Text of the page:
I had three target birds — Prothonotary Warbler, Swainson’s Warbler and Willow Flycatcher — and I found all three species.

Bird No. 164 for the year was Prothonotary Warbler at Jacob’s Creek Recreation Area at South Holston Lake in Bristol. We heard the bird singing before we even got out of the car.
Other birders, starting with Joe McGuinness of Erwin, had previously reported this particular male Prothonotary Warbler at Jacob’s Creek.

I first saw a Prothonotary Warbler during a summer visit to Reelfoot Lake in west Tennessee back in the late 1990s. I was surprised how similar the flooded cove at Jacob’s Creek resembled the swampy habitat that would be commonplace at Reelfoot. The Prothonotary Warbler must have found himself right at home after stopping at this location at Holston Lake.

Although he was singing persistently, we never observed a female Prothonotary Warbler at this location. It would be nice if he could attract a mate, and the pair could raise some young. It’s getting fairly late in the season, however, for this particular Prothonotary Warbler and its quest for a mate.

The Prothonotary Warbler is named after clerical officials in the Roman Catholic church, whose robes were bright yellow. I like another of this bird’s common names, which is “Golden Swamp Warbler.”

Bird No. 165 was Swainson’s Warbler at Backbone Rock Recreation Area near Shady Valley in Johnson County.

I’ve only ever had one really good look at a Swainson’s Warbler, and even that was best described as a brief glimpse.

This warbler is infuriatingly shy and elusive, and birds nesting in Northeast Tennessee choose to reside in thickets of dense rhododendron near water.

They usually make their presence known by their loud, ringing songs. We managed to lure in one of these warblers by playing a recorded version of its song, but we mostly observed a brown blur of feathers. The bird soon retreated back into the rhododendron thickets near Beaverdam Creek.

Bird No. 166 was Willow Flycatcher, which we found first at Quarry Bog in Shady Valley. Later, we also found another Willow Flycatcher at Orchard Bog in Shady Valley.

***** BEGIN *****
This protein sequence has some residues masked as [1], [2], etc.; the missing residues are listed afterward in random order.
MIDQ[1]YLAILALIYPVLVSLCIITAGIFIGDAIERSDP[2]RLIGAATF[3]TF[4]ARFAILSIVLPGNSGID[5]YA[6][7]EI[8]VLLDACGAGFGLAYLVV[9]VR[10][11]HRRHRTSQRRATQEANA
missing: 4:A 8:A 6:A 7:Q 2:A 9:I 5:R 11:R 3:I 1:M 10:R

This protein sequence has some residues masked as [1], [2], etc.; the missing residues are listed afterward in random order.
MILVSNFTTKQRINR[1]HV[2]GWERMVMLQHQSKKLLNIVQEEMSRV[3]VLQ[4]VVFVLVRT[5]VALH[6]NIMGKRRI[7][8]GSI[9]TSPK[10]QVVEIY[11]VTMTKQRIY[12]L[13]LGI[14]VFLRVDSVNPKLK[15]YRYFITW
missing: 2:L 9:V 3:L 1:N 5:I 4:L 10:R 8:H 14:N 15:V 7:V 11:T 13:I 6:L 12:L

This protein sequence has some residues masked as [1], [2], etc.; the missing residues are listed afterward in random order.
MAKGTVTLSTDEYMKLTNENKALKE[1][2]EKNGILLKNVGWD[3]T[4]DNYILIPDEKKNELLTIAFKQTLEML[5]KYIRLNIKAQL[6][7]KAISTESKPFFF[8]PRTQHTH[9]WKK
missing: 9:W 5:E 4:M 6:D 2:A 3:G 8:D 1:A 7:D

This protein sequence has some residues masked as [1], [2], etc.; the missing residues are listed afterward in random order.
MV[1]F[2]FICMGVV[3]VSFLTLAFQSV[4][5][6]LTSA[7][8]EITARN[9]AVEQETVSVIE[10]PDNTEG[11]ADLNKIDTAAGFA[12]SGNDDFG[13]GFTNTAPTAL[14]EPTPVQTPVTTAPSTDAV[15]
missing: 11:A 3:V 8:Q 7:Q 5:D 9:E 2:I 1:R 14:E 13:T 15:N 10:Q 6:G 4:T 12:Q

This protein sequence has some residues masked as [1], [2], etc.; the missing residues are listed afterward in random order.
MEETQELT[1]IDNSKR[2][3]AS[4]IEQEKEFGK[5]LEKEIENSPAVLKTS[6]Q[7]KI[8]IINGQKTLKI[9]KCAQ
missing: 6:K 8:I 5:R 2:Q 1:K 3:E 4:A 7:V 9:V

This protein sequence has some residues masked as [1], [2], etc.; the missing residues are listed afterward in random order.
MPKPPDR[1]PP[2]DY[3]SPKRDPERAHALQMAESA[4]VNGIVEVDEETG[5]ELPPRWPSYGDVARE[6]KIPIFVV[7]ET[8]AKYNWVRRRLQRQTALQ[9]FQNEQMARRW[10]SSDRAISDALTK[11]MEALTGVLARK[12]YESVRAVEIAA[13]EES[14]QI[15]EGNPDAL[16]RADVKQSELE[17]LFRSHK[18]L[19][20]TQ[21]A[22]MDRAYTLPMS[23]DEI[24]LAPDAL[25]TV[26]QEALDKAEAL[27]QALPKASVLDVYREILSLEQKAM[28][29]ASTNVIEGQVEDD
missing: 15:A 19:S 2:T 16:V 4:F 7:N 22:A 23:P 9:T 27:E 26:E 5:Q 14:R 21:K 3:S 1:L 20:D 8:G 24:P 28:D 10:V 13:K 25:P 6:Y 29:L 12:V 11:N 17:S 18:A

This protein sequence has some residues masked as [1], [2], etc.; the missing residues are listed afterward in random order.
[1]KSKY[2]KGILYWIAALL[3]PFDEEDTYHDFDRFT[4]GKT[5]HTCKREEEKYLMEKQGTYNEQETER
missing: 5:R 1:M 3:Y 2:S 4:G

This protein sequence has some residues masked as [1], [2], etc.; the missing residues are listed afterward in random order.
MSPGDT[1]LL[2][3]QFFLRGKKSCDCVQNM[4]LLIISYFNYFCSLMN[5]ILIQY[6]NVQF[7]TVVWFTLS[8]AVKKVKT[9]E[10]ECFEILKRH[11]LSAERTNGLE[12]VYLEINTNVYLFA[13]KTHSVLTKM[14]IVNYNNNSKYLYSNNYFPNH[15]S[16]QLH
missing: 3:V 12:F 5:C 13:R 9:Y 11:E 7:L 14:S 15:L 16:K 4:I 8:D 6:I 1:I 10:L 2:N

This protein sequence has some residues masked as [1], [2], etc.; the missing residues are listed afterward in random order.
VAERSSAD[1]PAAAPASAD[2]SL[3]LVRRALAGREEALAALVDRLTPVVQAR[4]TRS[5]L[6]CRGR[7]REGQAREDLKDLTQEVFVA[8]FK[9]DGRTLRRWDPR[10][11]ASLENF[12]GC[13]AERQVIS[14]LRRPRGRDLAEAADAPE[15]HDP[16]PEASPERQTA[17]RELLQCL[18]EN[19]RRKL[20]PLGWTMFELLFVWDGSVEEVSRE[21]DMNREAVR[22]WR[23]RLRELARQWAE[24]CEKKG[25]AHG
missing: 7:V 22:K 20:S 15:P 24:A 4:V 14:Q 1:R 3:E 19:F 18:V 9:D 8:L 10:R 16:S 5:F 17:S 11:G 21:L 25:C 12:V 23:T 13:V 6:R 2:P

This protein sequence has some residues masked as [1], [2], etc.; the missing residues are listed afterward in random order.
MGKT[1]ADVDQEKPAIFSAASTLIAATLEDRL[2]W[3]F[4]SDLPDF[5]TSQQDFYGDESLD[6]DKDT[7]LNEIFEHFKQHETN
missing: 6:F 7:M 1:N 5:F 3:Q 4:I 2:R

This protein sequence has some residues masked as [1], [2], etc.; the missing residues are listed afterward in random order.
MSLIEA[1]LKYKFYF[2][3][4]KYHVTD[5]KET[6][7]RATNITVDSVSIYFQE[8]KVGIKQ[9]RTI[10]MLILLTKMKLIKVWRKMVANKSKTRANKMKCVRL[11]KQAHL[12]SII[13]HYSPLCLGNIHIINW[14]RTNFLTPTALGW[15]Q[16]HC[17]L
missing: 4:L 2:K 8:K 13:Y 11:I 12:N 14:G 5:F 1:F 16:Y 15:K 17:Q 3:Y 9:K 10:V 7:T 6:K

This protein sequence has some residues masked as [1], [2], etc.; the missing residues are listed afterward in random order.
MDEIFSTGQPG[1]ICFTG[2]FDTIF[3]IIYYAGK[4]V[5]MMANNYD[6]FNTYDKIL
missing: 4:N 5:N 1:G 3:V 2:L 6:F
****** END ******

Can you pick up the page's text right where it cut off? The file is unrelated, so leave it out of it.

The Willow is a small drab flycatcher of wet, brushy areas, which are often dominated by willows.

They belong to the family of Empidonax flycatchers, with many species looking almost exactly alike. The most trustworthy way of distinguishing these similar birds is by their voice. The song of the Willow Flycatcher is often described as a sneezy “Fitz-bew.”

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So, that’s a summary of where I now stand in my quest to find 200 species of birds in Northeast Tennessee in 2013. The next couple of months will be a little tough for finding additional species, but I still have some birds that I can target in the higher elevations.
By August, the beginning of fall migration will commence and my chances of adding new species will increase.

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Photo Courtesy of Jean PotterA Prothonotary Warbler at Jacob's Creek Recreation Area.

Photo Courtesy of Jean Potter
A Prothonotary Warbler at Jacob’s Creek Recreation Area.

Make a comment, ask a question or share an observation by calling me at 297-9077 or by sending an email to bstevens@starhq.com or ahoodedwarbler@aol.com. I am also on Facebook.